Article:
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I have a question about using Varnish along with the Drupal page cache. I was wondering if using both of them is a bit redundant, since Varnish already caches pages for anonymous users?

Currently I have page cache off, page cache max-age zero and cache lifetime set to 10 minutes.

Am I reasoning this right or am I just missing something obvious?

Thanks.

  • 1
    Are you using Varnish HTTP Accelerator Integration? If so, it should take care. But basically you are right, you only need one page cache, be it Varnish, Boost, built-in or any other. By the way, with "page cache" set to "off", your settings to "page cache max-age" are ignored, so no need to post them. On the other hand, "minimum cache lifetime" applies to blocks too, so don't make it to short if your blocks are long lived. – Mołot Jul 16 '13 at 13:58
  • Some people use Varnish together with APC (Advanced PHP caching) and Memcached. See stackoverflow.com/questions/7353756/… for more. – Beebee Jul 16 '13 at 14:10
  • I don't use the Varnish HTTP Accelerator Integration module. Should I be doing that? I use the Purge and Expire modules. – dicix Jul 16 '13 at 14:26
  • First, use @Mołot if you want me notified you are talking to me ;) Second - dunno about "should" - it tries to prevent cache purges when they are not needed and forces them when they are, and supposedly takes care about Drupal's internal cache (but I'm not sure about that). Using memory sessions and opcode cache is good idea, too, to optimize logged-in users experience ;) I don't have quite enough experience to post an actual answer, sorry. – Mołot Jul 16 '13 at 14:48
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As answered by @dicix, Drupal will not return the correct Cache-Control headers to Varnish without "Page Cache" being enabled in the Drupal Performance configuration.

The problem I ran into with having both the Drupal Page Cache and Varnish at the same time is that it potentially increases the delay before stale content is refreshed to a maximum of both TTLs. For example, having a max-age of 5min could result in the stale content sticking around and being served for up to 10 minutes (or 15 minutes if Varnish doesn't reset the cache-control header given to the browser to something less).

My solution was to set "Cache pages for anonymous users" to be on in the Drupal Performance settings with a reasonable "Expiration of cached pages" of 5min. I then added the following to my settings.php to prevent Drupal from actually caching any page content:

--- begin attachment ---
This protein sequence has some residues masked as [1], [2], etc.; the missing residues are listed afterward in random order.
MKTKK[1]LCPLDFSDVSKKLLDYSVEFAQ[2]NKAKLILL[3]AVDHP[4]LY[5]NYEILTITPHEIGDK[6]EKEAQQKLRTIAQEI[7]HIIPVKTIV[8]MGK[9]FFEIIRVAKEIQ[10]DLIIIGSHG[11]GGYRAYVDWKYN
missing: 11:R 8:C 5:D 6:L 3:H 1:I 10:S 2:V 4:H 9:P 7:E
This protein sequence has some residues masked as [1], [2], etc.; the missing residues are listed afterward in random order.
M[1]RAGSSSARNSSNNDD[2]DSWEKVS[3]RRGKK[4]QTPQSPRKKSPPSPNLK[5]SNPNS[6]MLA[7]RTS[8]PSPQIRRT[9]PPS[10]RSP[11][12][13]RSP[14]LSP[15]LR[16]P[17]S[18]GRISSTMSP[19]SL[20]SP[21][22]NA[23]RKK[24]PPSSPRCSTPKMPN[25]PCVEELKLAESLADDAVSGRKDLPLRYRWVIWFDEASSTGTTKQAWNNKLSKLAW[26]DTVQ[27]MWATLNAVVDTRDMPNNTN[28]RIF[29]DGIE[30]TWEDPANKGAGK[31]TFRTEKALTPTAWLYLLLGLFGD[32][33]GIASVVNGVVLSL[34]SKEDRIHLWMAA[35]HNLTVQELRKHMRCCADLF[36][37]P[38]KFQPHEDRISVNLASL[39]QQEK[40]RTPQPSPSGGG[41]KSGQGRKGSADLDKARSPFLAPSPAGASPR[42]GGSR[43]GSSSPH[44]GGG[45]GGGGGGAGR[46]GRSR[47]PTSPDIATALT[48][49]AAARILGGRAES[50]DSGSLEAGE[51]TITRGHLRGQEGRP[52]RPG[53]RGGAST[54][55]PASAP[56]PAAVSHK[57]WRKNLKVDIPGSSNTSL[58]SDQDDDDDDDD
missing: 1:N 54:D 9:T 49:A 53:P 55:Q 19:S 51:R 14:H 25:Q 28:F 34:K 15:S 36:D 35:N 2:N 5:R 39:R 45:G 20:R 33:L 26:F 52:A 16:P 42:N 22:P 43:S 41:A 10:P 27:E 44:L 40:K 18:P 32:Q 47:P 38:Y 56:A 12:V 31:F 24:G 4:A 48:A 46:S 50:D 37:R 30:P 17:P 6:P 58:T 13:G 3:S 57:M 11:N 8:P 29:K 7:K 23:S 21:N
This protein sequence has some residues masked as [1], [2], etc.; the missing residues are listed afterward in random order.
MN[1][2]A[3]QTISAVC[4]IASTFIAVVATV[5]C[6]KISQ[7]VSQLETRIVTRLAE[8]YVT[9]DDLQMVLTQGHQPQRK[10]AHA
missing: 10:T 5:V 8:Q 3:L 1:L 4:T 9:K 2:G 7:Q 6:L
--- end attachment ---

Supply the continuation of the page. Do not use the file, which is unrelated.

// Use the fake cache for pages since we are caching anonymous HTML with Varnish
if (!class_exists('DrupalFakeCache')) {
  $conf['cache_backends'][] = 'includes/cache-install.inc';
}
$conf['cache_class_cache_page'] = 'DrupalFakeCache';

The DrupalFakeCache just provides stubs that don't store anything or return anything.

Reference: Suppress caching (for development) or to use an external page cache

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Good point Jimajamma, but my question was different.

Apparently I got the answer for this, if case someone else is interested.

Varnish will not cache pages unless both "Page Cache" is turned on and a "Page cache max-age" is set. Drupal will not set the correct caching headers if "Page Cache" is not enabled. "Cache lifetime" and "Block Cache" does not affect Varnish caching.

Basically Drupal sets the cache-control headers. If Drupal is told not to cache pages, then it tells everything else (Varnish, Akamai, etc) not to cache either.

Varnish can be configured to bypass this feature, but it doesn't do it by default.

Hope this helps someone.

  • Are you talking about situation with or without Varnish HTTP Accelerator Integration module? – Mołot Jul 18 '13 at 13:17
  • I'm talking about the situation without Varnish HTTP Accelerator Integration module, but with a real Varnish server configured in front of my Drupal website. I just want to avoid the drupal cache completely. It adds unnecessary info to the database. I still have block cache on. – dicix Jul 19 '13 at 8:10
  • Well, integration module still needs real varnish. All it takes care is allowing varnish to cache without leaving Drupal's one on. – Mołot Jul 19 '13 at 8:43
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A number of sites are set up with this double caching, especially if a Varnish server is front ending/edging multiple sites AND the cache lifetime on the Varnish end is less than the cache lifetime on the drupal end.

Example.

You set up files to have a cache lifetime of 10 minutes on your drupal site, but you set up Varnish to have a cache lifetime of 5 minutes.

As anonymous users hit your website, Varnish serves all pages up to that 5 minute mark, but then allows drupal to come into play for any not there, or that have expired.

If expired or otherwise not in Varnish, and they are less than 10 minutes old, drupal's cache serves them up quickly and Varnish then does the same for the next 5 minutes.

While this might seem odd, it allows Varnish to keep a "hotter" cache, and since its in memory, you really want it only to keep stuff that is being hit often, so by keeping it's cache lifetime lower, odd ball pages aren't kept cluttering it up (especially if as mentioned it is serving multiple sites) yet are somewhat readily available on the drupal end in its most probably larger disk based cache.

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You need to enable the page cache, so Drupal sets the correct caching headers.

But this doesn't mean Drupal will store the page in its own cache. If you use the Varnish module, you will have this in your settings.php:

$conf['cache_class_cache_page'] = 'VarnishCache';

which prevents the page from being written to Drupal's default page cache, the database.

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